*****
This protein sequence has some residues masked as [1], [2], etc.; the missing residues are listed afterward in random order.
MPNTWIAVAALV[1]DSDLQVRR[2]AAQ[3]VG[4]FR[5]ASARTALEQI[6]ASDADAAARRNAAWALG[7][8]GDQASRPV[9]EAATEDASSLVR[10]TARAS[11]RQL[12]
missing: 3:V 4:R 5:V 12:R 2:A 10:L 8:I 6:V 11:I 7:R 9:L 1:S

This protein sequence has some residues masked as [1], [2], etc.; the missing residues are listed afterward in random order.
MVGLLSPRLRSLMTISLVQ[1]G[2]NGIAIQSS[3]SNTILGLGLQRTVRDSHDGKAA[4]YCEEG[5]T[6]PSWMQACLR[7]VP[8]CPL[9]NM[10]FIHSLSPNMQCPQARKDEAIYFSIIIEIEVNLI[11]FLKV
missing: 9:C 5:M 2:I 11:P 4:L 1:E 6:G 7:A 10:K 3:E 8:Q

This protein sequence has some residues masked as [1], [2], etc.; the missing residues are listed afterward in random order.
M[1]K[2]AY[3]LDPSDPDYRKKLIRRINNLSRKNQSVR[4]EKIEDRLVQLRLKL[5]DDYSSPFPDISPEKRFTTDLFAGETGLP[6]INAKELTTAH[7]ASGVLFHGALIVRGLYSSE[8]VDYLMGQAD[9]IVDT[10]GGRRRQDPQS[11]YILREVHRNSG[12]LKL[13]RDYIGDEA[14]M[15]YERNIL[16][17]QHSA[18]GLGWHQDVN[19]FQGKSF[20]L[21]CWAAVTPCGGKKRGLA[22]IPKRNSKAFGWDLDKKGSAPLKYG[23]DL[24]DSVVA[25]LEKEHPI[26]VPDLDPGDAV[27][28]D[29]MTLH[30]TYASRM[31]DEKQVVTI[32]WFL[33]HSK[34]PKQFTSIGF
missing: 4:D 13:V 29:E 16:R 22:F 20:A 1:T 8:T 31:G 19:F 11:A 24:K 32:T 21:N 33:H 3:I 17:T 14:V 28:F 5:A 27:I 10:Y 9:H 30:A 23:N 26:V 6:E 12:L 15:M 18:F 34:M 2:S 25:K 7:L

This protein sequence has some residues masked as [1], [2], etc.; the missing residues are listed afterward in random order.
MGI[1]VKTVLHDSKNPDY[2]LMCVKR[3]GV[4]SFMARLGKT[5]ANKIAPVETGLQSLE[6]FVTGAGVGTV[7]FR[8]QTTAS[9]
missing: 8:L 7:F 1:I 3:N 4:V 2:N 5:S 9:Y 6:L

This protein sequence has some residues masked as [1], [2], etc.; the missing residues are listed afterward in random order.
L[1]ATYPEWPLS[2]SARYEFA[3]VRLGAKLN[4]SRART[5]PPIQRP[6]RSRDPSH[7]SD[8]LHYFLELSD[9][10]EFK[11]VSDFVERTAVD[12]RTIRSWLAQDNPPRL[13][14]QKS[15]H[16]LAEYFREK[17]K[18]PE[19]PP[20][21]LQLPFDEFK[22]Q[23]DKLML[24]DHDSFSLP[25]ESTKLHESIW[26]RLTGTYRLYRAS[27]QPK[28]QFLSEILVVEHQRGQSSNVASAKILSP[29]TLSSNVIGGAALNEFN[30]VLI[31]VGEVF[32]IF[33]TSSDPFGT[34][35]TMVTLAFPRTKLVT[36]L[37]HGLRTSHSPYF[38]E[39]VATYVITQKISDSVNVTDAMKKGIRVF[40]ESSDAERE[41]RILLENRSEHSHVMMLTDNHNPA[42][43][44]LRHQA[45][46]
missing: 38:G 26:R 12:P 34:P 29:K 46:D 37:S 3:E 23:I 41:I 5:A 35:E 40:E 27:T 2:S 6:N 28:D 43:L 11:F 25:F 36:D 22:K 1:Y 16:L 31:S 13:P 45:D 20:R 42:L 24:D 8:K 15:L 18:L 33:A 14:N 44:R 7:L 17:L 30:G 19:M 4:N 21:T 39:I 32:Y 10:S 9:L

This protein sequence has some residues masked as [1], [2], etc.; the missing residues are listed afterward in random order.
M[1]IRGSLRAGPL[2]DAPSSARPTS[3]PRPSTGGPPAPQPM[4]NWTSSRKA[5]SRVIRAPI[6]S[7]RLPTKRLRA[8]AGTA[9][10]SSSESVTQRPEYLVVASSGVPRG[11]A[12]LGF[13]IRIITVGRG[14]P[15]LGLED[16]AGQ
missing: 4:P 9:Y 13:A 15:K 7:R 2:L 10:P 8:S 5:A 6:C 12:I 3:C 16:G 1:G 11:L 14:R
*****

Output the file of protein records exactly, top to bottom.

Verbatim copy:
This protein sequence has some residues masked as [1], [2], etc.; the missing residues are listed afterward in random order.
MPNTWIAVAALV[1]DSDLQVRR[2]AAQ[3]VG[4]FR[5]ASARTALEQI[6]ASDADAAARRNAAWALG[7][8]GDQASRPV[9]EAATEDASSLVR[10]TARAS[11]RQL[12]
missing: 3:V 4:R 5:V 12:R 2:A 10:L 8:I 6:V 11:I 7:R 9:L 1:S

This protein sequence has some residues masked as [1], [2], etc.; the missing residues are listed afterward in random order.
MVGLLSPRLRSLMTISLVQ[1]G[2]NGIAIQSS[3]SNTILGLGLQRTVRDSHDGKAA[4]YCEEG[5]T[6]PSWMQACLR[7]VP[8]CPL[9]NM[10]FIHSLSPNMQCPQARKDEAIYFSIIIEIEVNLI[11]FLKV
missing: 9:C 5:M 2:I 11:P 4:L 1:E 6:G 7:A 10:K 3:E 8:Q

This protein sequence has some residues masked as [1], [2], etc.; the missing residues are listed afterward in random order.
M[1]K[2]AY[3]LDPSDPDYRKKLIRRINNLSRKNQSVR[4]EKIEDRLVQLRLKL[5]DDYSSPFPDISPEKRFTTDLFAGETGLP[6]INAKELTTAH[7]ASGVLFHGALIVRGLYSSE[8]VDYLMGQAD[9]IVDT[10]GGRRRQDPQS[11]YILREVHRNSG[12]LKL[13]RDYIGDEA[14]M[15]YERNIL[16][17]QHSA[18]GLGWHQDVN[19]FQGKSF[20]L[21]CWAAVTPCGGKKRGLA[22]IPKRNSKAFGWDLDKKGSAPLKYG[23]DL[24]DSVVA[25]LEKEHPI[26]VPDLDPGDAV[27][28]D[29]MTLH[30]TYASRM[31]DEKQVVTI[32]WFL[33]HSK[34]PKQFTSIGF
missing: 4:D 13:V 29:E 16:R 22:F 20:A 1:T 8:T 31:G 19:F 11:A 24:K 32:T 21:N 33:H 3:I 17:T 14:V 28:F 5:A 27:I 10:Y 9:H 30:A 23:N 26:V 6:E 12:L 15:M 18:F 34:M 2:S 25:K 7:L

This protein sequence has some residues masked as [1], [2], etc.; the missing residues are listed afterward in random order.
MGI[1]VKTVLHDSKNPDY[2]LMCVKR[3]GV[4]SFMARLGKT[5]ANKIAPVETGLQSLE[6]FVTGAGVGTV[7]FR[8]QTTAS[9]
missing: 8:L 7:F 1:I 3:N 4:V 2:N 5:S 9:Y 6:L

This protein sequence has some residues masked as [1], [2], etc.; the missing residues are listed afterward in random order.
L[1]ATYPEWPLS[2]SARYEFA[3]VRLGAKLN[4]SRART[5]PPIQRP[6]RSRDPSH[7]SD[8]LHYFLELSD[9][10]EFK[11]VSDFVERTAVD[12]RTIRSWLAQDNPPRL[13][14]QKS[15]H[16]LAEYFREK[17]K[18]PE[19]PP[20][21]LQLPFDEFK[22]Q[23]DKLML[24]DHDSFSLP[25]ESTKLHESIW[26]RLTGTYRLYRAS[27]QPK[28]QFLSEILVVEHQRGQSSNVASAKILSP[29]TLSSNVIGGAALNEFN[30]VLI[31]VGEVF[32]IF[33]TSSDPFGT[34][35]TMVTLAFPRTKLVT[36]L[37]HGLRTSHSPYF[38]E[39]VATYVITQKISDSVNVTDAMKKGIRVF[40]ESSDAERE[41]RILLENRSEHSHVMMLTDNHNPA[42][43][44]LRHQA[45][46]
missing: 38:G 26:R 12:P 34:P 29:K 46:D 37:S 3:E 23:I 41:I 5:A 35:E 40:E 27:T 2:S 6:N 28:D 43:L 11:F 25:F 36:D 22:K 1:Y 16:L 31:S 13:P 45:D 20:R 42:L 24:D 8:K 15:L 18:L 33:A 14:N 44:R 7:L 17:L 30:G 19:M 4:N 21:T 39:I 32:Y 10:S 9:L

This protein sequence has some residues masked as [1], [2], etc.; the missing residues are listed afterward in random order.
M[1]IRGSLRAGPL[2]DAPSSARPTS[3]PRPSTGGPPAPQPM[4]NWTSSRKA[5]SRVIRAPI[6]S[7]RLPTKRLRA[8]AGTA[9][10]SSSESVTQRPEYLVVASSGVPRG[11]A[12]LGF[13]IRIITVGRG[14]P[15]LGLED[16]AGQ
missing: 4:P 9:Y 13:A 15:K 7:R 2:L 10:P 8:S 5:A 6:C 12:I 3:C 16:G 1:G 11:L 14:R